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A crunchy treat
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Discussion Starter · #1 ·
on a rigid steel hardtail?

I'm thinking of getting a rigid steel (SS) hardtail to get back to basics with riding. I'm just a bit worried that it won't be able to handle my local trails, with their jumps and roots and rocks.

I want an On-One Inbred (26") with their carbon fork, I just need to know what type of stuff other people can ride without snapping the fork! I'm only light (160lbs) so I'm not really going to be stressing things too much, but still.

Also: what tooth counts should I run for general up, down and across trails?

Thanks all.
 

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local trails rider
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I don't know about jumps, but I've seen a few guys ride this stretch on rigid 29ers:



(one guy was on a carbon forked Inbred, one on a carbon forked Salsa (Selma?), one... I think it was an all steel Karate Monkey.

Gearing definitely depends on you and your trails. Can you experiment on a geared bike, to see what is doable?
 

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FoShizzle said:
i wouldnt use a hardtail for other than commuting
So you use those obnoxious heavy pedals on that hardtail of yours for commuting? You are one rich SOB.

To the OP, try out, post results.
 

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Bicycle wheel Bicycle frame Mountain bike Bicycles--Equipment and supplies Recreation
Local path perfectly suited for a ridged bike, which also goes for the path in perttime's 1st pic.
HT'll get you there, just a lil' bumpier.
 

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Weather you can ride a ridged on your trails depends compleatly on you. Your lines and speed will be different with a ridged, this could could give you major trail cred. It could also make you so lame your buddies wont call you to ride. I got a ridged and ride it on my own, or when I'm doing an easy group ride. I find the bike a blast.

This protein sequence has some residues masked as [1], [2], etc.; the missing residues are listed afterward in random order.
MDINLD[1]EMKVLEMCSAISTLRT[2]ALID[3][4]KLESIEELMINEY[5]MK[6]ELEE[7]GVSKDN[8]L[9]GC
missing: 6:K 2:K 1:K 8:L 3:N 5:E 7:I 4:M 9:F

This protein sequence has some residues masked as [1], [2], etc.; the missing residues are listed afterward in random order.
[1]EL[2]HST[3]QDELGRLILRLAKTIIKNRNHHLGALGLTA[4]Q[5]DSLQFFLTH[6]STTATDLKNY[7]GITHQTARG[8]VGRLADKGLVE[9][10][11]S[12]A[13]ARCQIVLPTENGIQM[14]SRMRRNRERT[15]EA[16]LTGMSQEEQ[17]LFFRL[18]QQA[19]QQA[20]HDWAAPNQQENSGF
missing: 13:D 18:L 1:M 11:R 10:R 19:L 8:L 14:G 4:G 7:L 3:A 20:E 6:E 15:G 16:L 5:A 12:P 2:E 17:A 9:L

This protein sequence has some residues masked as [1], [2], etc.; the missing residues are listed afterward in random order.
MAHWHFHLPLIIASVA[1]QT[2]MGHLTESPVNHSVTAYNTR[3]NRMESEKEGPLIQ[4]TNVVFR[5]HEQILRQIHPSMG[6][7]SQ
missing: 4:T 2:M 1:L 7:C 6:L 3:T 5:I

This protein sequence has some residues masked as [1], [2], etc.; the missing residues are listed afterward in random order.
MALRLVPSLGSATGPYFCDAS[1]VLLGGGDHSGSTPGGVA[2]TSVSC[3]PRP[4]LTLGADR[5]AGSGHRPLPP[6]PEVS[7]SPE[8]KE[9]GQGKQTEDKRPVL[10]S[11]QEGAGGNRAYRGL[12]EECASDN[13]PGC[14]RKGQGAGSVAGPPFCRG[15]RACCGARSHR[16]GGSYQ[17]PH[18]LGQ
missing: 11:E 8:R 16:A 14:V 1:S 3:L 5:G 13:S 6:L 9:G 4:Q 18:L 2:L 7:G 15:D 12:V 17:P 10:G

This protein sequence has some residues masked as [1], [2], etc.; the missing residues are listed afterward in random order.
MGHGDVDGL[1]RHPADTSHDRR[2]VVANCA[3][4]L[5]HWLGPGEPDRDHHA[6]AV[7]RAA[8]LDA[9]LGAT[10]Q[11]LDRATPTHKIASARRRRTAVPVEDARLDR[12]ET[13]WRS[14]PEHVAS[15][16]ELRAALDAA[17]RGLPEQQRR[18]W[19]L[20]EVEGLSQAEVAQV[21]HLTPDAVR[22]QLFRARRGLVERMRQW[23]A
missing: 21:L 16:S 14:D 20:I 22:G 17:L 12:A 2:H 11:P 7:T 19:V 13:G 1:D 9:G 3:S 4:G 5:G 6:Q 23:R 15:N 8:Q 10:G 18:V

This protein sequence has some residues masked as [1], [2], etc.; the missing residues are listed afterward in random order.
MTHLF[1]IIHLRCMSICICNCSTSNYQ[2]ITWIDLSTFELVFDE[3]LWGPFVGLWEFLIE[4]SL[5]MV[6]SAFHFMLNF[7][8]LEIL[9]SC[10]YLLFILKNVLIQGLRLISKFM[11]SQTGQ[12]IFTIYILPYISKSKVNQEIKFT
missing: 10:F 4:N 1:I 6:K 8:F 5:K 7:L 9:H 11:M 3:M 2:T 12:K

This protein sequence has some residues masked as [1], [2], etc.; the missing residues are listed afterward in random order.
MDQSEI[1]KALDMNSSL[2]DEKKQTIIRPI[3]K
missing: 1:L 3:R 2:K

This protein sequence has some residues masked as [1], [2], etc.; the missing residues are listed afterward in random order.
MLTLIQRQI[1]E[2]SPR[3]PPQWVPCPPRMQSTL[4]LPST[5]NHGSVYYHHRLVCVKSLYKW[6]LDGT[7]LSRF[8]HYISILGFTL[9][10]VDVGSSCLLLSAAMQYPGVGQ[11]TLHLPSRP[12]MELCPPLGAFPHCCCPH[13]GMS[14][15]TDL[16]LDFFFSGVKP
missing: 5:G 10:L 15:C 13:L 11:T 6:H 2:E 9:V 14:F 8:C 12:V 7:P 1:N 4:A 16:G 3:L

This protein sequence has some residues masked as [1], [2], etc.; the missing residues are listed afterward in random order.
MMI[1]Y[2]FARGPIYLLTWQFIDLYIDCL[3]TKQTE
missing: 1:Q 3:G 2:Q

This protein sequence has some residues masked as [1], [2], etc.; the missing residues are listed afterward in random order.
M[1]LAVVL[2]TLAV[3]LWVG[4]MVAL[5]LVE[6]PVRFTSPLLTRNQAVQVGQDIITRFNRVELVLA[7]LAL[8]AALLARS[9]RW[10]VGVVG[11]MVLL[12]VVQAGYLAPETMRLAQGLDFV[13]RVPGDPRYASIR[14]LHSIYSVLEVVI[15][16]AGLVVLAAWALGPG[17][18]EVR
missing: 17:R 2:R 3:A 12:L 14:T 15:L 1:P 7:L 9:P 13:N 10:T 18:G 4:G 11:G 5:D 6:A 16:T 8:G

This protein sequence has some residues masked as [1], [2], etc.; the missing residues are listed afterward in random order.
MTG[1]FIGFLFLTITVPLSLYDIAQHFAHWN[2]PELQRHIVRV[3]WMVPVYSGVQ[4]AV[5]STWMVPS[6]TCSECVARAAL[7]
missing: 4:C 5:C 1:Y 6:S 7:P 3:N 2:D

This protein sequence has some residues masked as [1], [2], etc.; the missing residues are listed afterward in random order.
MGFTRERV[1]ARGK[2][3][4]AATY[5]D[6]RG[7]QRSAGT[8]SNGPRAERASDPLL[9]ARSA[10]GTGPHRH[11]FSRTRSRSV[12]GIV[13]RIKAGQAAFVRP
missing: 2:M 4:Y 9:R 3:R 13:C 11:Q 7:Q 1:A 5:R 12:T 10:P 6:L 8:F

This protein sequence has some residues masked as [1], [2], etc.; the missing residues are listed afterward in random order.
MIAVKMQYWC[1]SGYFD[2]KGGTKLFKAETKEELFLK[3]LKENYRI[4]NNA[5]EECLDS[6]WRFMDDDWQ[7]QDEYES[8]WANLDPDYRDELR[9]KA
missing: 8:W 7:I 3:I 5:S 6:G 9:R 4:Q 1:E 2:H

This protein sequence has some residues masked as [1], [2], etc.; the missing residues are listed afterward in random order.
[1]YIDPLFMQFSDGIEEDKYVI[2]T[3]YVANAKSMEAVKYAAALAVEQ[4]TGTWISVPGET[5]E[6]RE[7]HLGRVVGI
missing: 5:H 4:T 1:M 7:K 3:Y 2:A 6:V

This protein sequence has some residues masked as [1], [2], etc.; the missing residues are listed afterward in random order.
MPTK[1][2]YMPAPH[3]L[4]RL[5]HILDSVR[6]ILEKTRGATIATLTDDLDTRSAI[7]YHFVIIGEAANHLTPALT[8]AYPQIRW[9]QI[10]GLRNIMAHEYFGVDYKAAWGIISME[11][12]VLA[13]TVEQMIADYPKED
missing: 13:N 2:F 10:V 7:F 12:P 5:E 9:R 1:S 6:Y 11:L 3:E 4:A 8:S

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Chips n Beer said:
Weather you can ride a ridged on your trails depends compleatly on you.
He could also try a ribbed one, in addition to ridged, same thing, just less crinkly. Glow in the dark option is also rad.
 

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Yeah, you can ride a rigid anywhere you want. It might not be as much fun as you expect, or it might be more fun. I agree with the poster above that rigid is for commuting, not trails (been there and done that in the 80s), but that's me.
 

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I have ridden a rigid steel bike on very rough trails, plenty of roots, rocks, drops, jump, etc. It's definitely doable, but as mentioned above, if the trail is really rough you're not going to go as fast as you would on a bike with suspension, and you're certainly not going to go as big (unless you are some kind of riding monster).

Although I have no direct carbon fiber experience, I would think a good carbon fork could handle the roots and rocks just fine, and probably the drops, as well (if rolled). However, I would be wary about getting that fork too high off the ground unless the landing zone is nice and smooth. A rough landing on a carbon fork would just freak me out too much!
 

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A crunchy treat
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Discussion Starter · #10 ·